In 1998 Marco Pantani, the most flamboyant and popular cyclist of his era, won both the Tour de France and Giro d'Italia, a titanic feat of physical and mental endurance that no rider has ... See full summary »
Profound and penetrating insight into the hermetically closed world of professional cycling. With former pro rider, Tour de France winner Bjarne Riis as the protagonist, the documentary ... See full summary »
Alex Gibney explores the charged issue of pedophilia in the Catholic Church, following a trail from the first known protest against clerical sexual abuse in the United States and all the way to the Vatican.
After the Chicago Cubs blow an opportunity to reach the World Series in 2003, Cubs fans blame the team's misfortune on fellow fan Steve Bartman, who interfered with a foul ball and prevented Moises Alou from making a catch.
Investigate one of sports' most high-profile scandals in Cycling's Greatest Fraud. This one-hour special dissects the story of the science and scheming behind what's been called "the most ... See full summary »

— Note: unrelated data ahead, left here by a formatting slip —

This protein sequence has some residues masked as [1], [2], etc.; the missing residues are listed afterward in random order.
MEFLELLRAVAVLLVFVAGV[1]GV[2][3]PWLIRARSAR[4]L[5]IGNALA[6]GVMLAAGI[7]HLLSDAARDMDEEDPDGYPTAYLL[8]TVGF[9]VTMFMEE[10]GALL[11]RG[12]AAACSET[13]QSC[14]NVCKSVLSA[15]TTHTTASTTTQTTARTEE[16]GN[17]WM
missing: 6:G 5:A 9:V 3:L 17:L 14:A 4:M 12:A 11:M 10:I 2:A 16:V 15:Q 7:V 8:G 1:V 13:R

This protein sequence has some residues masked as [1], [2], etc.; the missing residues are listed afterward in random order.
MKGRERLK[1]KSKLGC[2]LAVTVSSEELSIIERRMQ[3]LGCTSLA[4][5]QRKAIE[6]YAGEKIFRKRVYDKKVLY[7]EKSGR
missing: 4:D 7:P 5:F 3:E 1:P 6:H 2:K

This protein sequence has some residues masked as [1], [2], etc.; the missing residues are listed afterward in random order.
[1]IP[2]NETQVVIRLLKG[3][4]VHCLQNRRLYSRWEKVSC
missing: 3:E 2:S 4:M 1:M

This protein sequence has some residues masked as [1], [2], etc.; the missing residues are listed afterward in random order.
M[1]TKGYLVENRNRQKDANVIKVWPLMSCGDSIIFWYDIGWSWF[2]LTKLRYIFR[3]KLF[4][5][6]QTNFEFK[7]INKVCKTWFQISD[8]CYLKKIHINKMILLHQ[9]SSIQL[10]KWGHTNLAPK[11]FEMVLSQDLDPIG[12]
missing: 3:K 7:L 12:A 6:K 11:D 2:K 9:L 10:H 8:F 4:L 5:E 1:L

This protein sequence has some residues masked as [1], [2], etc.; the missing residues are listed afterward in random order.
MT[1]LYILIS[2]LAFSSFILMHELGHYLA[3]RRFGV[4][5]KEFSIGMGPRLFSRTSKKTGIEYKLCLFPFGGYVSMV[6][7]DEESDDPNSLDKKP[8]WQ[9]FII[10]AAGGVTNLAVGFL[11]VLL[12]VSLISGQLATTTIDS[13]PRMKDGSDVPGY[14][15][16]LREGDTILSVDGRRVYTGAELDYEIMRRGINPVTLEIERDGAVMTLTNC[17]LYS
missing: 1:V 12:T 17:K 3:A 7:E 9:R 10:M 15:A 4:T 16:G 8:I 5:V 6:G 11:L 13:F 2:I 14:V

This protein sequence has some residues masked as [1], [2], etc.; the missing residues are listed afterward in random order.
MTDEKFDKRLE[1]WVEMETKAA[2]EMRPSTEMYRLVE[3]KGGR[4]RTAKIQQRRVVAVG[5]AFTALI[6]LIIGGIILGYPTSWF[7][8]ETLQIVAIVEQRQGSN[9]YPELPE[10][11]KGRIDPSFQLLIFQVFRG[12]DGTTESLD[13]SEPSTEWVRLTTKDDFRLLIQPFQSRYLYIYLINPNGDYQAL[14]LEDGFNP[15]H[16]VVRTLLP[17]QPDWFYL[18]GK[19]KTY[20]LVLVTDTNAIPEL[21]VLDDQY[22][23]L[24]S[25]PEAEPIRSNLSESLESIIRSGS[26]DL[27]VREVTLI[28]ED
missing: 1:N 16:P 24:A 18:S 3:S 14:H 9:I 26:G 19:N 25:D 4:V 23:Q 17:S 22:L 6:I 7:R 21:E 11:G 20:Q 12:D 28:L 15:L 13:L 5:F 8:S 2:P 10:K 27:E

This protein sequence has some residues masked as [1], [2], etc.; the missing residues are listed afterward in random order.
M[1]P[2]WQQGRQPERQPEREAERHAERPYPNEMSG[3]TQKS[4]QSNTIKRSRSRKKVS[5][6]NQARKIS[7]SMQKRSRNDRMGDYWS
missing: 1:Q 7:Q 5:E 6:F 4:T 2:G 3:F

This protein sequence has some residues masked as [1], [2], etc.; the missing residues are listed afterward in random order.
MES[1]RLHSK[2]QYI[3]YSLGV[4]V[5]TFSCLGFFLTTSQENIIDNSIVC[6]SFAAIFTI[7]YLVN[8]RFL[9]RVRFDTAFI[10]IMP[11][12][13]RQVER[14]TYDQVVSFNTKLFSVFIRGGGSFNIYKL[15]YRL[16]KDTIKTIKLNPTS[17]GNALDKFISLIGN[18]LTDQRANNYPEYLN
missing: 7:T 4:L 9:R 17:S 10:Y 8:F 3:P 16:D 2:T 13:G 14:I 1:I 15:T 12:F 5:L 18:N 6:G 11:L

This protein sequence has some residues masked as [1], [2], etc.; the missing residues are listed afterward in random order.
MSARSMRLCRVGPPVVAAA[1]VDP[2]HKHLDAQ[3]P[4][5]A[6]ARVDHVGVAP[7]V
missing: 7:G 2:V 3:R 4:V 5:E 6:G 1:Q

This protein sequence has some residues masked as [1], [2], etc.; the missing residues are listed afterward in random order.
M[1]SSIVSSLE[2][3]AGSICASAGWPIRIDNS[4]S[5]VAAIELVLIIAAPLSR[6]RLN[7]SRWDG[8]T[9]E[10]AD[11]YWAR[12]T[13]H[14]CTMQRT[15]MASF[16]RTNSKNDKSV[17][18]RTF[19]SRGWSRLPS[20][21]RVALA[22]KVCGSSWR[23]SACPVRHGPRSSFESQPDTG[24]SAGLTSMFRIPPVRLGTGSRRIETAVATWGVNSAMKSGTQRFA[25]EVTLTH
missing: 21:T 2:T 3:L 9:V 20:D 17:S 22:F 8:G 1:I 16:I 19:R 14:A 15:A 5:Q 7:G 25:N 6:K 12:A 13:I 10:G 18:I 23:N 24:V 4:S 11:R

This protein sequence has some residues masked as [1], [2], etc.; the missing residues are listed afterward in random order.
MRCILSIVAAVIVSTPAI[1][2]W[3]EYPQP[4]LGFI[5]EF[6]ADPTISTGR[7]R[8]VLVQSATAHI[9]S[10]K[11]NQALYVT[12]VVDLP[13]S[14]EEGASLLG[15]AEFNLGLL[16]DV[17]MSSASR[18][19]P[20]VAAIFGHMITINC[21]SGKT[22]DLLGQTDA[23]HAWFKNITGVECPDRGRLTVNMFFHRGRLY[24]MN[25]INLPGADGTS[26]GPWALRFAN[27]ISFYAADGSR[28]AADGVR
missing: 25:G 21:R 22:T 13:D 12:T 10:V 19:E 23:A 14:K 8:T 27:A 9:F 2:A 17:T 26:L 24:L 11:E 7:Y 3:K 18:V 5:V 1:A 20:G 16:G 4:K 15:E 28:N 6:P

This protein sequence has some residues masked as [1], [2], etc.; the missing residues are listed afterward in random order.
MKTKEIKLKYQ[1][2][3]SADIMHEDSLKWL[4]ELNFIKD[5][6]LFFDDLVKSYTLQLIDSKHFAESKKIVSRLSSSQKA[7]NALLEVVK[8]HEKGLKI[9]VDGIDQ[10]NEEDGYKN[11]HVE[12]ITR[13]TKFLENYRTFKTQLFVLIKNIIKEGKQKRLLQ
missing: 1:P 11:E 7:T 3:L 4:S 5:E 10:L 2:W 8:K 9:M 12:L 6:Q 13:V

Filmmaker Alex Gibney followed Lance Armstrong for four years with the intent of chronicling his return to cycling after retirement as Armstrong tried to win his eighth Tour de France. Unexpectedly, Gibney was also there when Armstrong admitted to doping, which resulted in the film being retitled from "The Road Back" to "The Armstrong Lie." See more »
When everyone cheats, it becomes a different contest. The powerful friends, money (125 million plus), risk and pain tolerance, influential scientists, compelling story, performance enhancing drugs, viciousness, ambition to win at all costs, willingness to bully others, . . . Armstrong has all this and more. The documentary is a powerful and gripping indictment not just of Armstrong and cycling, but of sports and humanity in general. Armstrong's doping is bad, but his abuse of power is worse. The film shows how willing people are to be fooled, or to trample on others. Despite its two-hour length, the film held my interest throughout. There are so many parallels in a short story by Nathaniel Hawthorne, wherein he writes, "There is something truer and more real, than what we can see with the eyes, and touch with the finger." So too with Armstrong, cycling, sports, and all of us. This brilliant documentary helps bring such truths to the surface.
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